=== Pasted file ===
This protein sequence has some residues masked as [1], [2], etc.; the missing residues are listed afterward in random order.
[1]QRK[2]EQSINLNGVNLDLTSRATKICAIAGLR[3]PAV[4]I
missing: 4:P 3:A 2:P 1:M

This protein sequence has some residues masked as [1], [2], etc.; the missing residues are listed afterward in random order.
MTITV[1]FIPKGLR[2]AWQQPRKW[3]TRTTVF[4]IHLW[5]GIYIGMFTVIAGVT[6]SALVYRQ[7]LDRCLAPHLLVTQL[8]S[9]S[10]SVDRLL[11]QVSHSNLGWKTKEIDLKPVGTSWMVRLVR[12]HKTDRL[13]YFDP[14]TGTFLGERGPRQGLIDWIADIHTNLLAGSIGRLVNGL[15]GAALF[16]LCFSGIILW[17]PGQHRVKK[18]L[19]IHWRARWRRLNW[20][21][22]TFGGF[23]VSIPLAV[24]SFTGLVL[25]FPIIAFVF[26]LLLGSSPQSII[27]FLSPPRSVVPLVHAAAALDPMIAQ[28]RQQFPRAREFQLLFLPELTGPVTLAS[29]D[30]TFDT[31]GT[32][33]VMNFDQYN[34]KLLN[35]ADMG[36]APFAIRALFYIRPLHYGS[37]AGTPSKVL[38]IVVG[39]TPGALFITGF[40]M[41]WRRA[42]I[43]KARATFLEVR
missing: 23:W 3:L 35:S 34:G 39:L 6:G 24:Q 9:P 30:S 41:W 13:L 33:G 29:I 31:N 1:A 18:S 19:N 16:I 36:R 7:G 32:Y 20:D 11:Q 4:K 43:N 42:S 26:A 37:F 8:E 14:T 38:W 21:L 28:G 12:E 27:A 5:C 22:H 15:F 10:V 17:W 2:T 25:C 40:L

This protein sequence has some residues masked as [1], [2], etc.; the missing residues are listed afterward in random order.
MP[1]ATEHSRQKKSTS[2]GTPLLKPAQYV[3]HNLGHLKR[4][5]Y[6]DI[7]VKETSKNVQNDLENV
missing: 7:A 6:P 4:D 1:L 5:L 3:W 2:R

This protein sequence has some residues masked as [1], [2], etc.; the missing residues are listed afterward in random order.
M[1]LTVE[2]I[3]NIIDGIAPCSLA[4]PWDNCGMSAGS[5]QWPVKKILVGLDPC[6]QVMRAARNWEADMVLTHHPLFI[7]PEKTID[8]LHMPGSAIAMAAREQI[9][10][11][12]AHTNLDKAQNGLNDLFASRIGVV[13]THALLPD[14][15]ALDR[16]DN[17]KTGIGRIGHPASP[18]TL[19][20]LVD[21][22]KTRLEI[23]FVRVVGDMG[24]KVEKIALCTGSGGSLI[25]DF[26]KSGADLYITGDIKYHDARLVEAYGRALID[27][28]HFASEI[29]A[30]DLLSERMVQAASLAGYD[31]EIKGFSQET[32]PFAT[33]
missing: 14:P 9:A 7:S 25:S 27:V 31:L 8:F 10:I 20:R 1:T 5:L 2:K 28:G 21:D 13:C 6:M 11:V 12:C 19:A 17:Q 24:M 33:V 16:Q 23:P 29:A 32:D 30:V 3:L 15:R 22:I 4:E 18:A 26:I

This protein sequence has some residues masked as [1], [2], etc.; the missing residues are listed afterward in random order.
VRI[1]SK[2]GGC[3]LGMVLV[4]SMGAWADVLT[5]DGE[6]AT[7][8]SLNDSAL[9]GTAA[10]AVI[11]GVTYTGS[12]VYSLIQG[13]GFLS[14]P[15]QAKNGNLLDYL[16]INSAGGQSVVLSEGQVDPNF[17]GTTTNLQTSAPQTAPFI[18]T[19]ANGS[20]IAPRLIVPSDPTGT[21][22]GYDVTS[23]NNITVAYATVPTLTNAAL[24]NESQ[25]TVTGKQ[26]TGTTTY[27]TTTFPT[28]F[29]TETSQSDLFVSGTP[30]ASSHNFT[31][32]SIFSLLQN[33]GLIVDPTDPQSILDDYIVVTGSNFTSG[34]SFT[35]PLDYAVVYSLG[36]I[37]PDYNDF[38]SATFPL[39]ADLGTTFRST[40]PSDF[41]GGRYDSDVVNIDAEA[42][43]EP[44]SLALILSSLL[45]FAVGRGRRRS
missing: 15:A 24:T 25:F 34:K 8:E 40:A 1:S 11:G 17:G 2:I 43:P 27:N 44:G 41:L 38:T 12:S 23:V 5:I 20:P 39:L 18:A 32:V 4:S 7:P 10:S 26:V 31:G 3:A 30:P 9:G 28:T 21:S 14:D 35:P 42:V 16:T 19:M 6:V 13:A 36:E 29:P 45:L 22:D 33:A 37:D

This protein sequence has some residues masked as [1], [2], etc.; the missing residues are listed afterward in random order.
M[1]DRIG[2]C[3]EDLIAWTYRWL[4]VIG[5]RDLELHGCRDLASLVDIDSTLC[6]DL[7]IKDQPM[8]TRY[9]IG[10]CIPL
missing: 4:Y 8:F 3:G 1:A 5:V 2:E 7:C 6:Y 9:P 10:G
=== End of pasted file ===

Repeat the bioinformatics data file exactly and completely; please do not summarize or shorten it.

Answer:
This protein sequence has some residues masked as [1], [2], etc.; the missing residues are listed afterward in random order.
[1]QRK[2]EQSINLNGVNLDLTSRATKICAIAGLR[3]PAV[4]I
missing: 4:P 3:A 2:P 1:M

This protein sequence has some residues masked as [1], [2], etc.; the missing residues are listed afterward in random order.
MTITV[1]FIPKGLR[2]AWQQPRKW[3]TRTTVF[4]IHLW[5]GIYIGMFTVIAGVT[6]SALVYRQ[7]LDRCLAPHLLVTQL[8]S[9]S[10]SVDRLL[11]QVSHSNLGWKTKEIDLKPVGTSWMVRLVR[12]HKTDRL[13]YFDP[14]TGTFLGERGPRQGLIDWIADIHTNLLAGSIGRLVNGL[15]GAALF[16]LCFSGIILW[17]PGQHRVKK[18]L[19]IHWRARWRRLNW[20][21][22]TFGGF[23]VSIPLAV[24]SFTGLVL[25]FPIIAFVF[26]LLLGSSPQSII[27]FLSPPRSVVPLVHAAAALDPMIAQ[28]RQQFPRAREFQLLFLPELTGPVTLAS[29]D[30]TFDT[31]GT[32][33]VMNFDQYN[34]KLLN[35]ADMG[36]APFAIRALFYIRPLHYGS[37]AGTPSKVL[38]IVVG[39]TPGALFITGF[40]M[41]WRRA[42]I[43]KARATFLEVR
missing: 23:W 3:L 35:S 34:G 39:L 6:G 24:Q 9:P 30:S 41:W 13:L 33:G 29:I 31:N 1:A 18:S 19:N 16:I 36:R 7:G 32:Y 20:D 11:Q 4:K 43:N 42:S 26:A 37:F 8:E 14:T 38:W 21:L 28:G 12:E 27:A 5:C 22:H 15:F 10:V 17:W 2:T 25:C 40:L

This protein sequence has some residues masked as [1], [2], etc.; the missing residues are listed afterward in random order.
MP[1]ATEHSRQKKSTS[2]GTPLLKPAQYV[3]HNLGHLKR[4][5]Y[6]DI[7]VKETSKNVQNDLENV
missing: 7:A 6:P 4:D 1:L 5:L 3:W 2:R

This protein sequence has some residues masked as [1], [2], etc.; the missing residues are listed afterward in random order.
M[1]LTVE[2]I[3]NIIDGIAPCSLA[4]PWDNCGMSAGS[5]QWPVKKILVGLDPC[6]QVMRAARNWEADMVLTHHPLFI[7]PEKTID[8]LHMPGSAIAMAAREQI[9][10][11][12]AHTNLDKAQNGLNDLFASRIGVV[13]THALLPD[14][15]ALDR[16]DN[17]KTGIGRIGHPASP[18]TL[19][20]LVD[21][22]KTRLEI[23]FVRVVGDMG[24]KVEKIALCTGSGGSLI[25]DF[26]KSGADLYITGDIKYHDARLVEAYGRALID[27][28]HFASEI[29]A[30]DLLSERMVQAASLAGYD[31]EIKGFSQET[32]PFAT[33]
missing: 14:P 9:A 7:S 25:S 27:V 31:L 8:F 10:I 20:R 1:T 5:L 2:K 28:G 21:D 13:C 6:M 11:V 12:C 19:A 17:Q 24:M 33:V 16:Q 23:P 29:A 32:D 30:V 3:L 15:R 22:I 4:E 18:A 26:I

This protein sequence has some residues masked as [1], [2], etc.; the missing residues are listed afterward in random order.
VRI[1]SK[2]GGC[3]LGMVLV[4]SMGAWADVLT[5]DGE[6]AT[7][8]SLNDSAL[9]GTAA[10]AVI[11]GVTYTGS[12]VYSLIQG[13]GFLS[14]P[15]QAKNGNLLDYL[16]INSAGGQSVVLSEGQVDPNF[17]GTTTNLQTSAPQTAPFI[18]T[19]ANGS[20]IAPRLIVPSDPTGT[21][22]GYDVTS[23]NNITVAYATVPTLTNAAL[24]NESQ[25]TVTGKQ[26]TGTTTY[27]TTTFPT[28]F[29]TETSQSDLFVSGTP[30]ASSHNFT[31][32]SIFSLLQN[33]GLIVDPTDPQSILDDYIVVTGSNFTSG[34]SFT[35]PLDYAVVYSLG[36]I[37]PDYNDF[38]SATFPL[39]ADLGTTFRST[40]PSDF[41]GGRYDSDVVNIDAEA[42][43]EP[44]SLALILSSLL[45]FAVGRGRRRS
missing: 15:A 24:T 25:F 34:K 8:E 40:A 1:S 11:G 17:G 2:I 43:P 27:N 44:G 41:L 38:T 12:S 23:V 5:I 20:P 39:L 18:A 32:V 4:S 7:P 10:S 26:V 31:G 3:A 30:P 9:G 28:T 21:S 14:D 35:P 42:V 16:T 19:M 6:V 13:A 36:E 29:P 45:L 22:D 33:A 37:D

This protein sequence has some residues masked as [1], [2], etc.; the missing residues are listed afterward in random order.
M[1]DRIG[2]C[3]EDLIAWTYRWL[4]VIG[5]RDLELHGCRDLASLVDIDSTLC[6]DL[7]IKDQPM[8]TRY[9]IG[10]CIPL
missing: 4:Y 8:F 3:G 1:A 5:V 2:E 7:C 6:Y 9:P 10:G